I previously posted an example of a satisficer (an agent seeking to achieve a certain level of expected utility u) transforming itself into a maximiser (an agent wanting to maximise expected u) to better achieve its satisficing goals.
But the real problem with satisficers isn't that they "want" to become maximisers; the real problem is that their behaviour is undefined. We conceive of them as agents that would do the minimum required to reach a certain goal, but we don't specify "minimum required".
For example, let A be a satisficing agent. It has a utility u that is quadratic in the number of paperclips it builds, except that after building 10100, it gets a special extra exponential reward, until 101000, where the extra reward becomes logarithmic, and after 1010000, it also gets utility in the number of human frowns divided by 3↑↑↑3 (unless someone gets tortured by dust specks for 50 years).
A's satisficing goal is a minimum expected utility of 0.5, and, in one minute, the agent can press a button to create a single paperclip.
So pressing the button is enough. In the coming minute, A could decide to transform itself into a u-maximiser (as that still ensures the button gets pressed). But it could also do a lot of other things. It could transform itself into a v-maximiser, for many different v's (generally speaking, given any v, either v or -v will result in the button being pressed). It could break out, send a subagent to transform the universe into cream cheese, and then press the button. It could rewrite itself into a dedicated button pressing agent. It could write a giant Harry Potter fanfic, force people on Reddit to come up with creative solutions for pressing the button, and then implement the best.
All these actions are possible for a satisficer, and are completely compatible with its motivations. This is why satisficers are un(der)defined, and why any behaviour we want from it - such as "minimum required" impact - has to be put in deliberately.
I've got some ideas for how to achieve this, being posted here.
One of this month's rationality quotes (by Emanuel Lasker) is relevant:
This is what maximizers do: they stop looking when they have a proof that they have found the best move possible. Satisficers behave very differently: when they see a good move, they stop looking and take it.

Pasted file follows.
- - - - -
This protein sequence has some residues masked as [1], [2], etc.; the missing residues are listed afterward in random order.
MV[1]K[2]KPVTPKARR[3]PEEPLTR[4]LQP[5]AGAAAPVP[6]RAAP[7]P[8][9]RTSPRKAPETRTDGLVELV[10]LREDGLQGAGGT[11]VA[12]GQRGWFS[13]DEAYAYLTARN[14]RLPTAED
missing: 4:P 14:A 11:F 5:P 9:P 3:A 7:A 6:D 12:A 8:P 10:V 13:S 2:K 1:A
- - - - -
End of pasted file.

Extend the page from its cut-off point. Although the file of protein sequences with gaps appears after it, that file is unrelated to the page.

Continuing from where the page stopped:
This makes them difficult to analyze. If there are many different good moves, which one they pick will depend on features specific to their cognitive algorithm / priming / etc., rather than features specific to the problem.
Maximizers don't take the proven optimal path, they take action when the EV of analyzing actions becomes lower than the current most valuable path. There are no guarantees that there is such a thing as an optimal path in many given situations, and spending resources and opportunities on proving that you will take the best path is not how you maximize at all. The situation changes as you search for the optimal path to that situation.
This is a conception of maximizers that I generally like, and is true if "cost of analysis" is part of the objective function, but it's important to note that this is not the most generic class of maximizers, but a subset of that class. Note that any maximizer that comes up with a proof that it's found an optimal solution implicitly knows that the EV of continuing to analyze actions is lower than going ahead with that solution.
I think what you have in mind is more typically referred to as an "optimizer," like in "metaheuristic optimization." Tabu search isn't guaranteed to find you a globally optimal solution, but it'll get you a better solution than you started with faster than other approaches, and that's what people generally want. There's no use taking five years to produce an absolute best plan for assigning packages to trucks going out for delivery tomorrow morning.
But the distinction that Stuart_Armstrong cares about holds: maximizers (as I defined them, without taking analysis costs into consideration) seem easy to analyze and optimizers seem hard to analyze: I can figure out the properties that an absolute best solution has, and there's a fairly small set of those, but I might have a much harder time figuring out the properties that a solution returned by running tabu search overnight will have. But that might just be a perspective thing; I can actually run tabu search overnight a bunch of times, but I might not be able to actually figure out the set of absolute best solutions.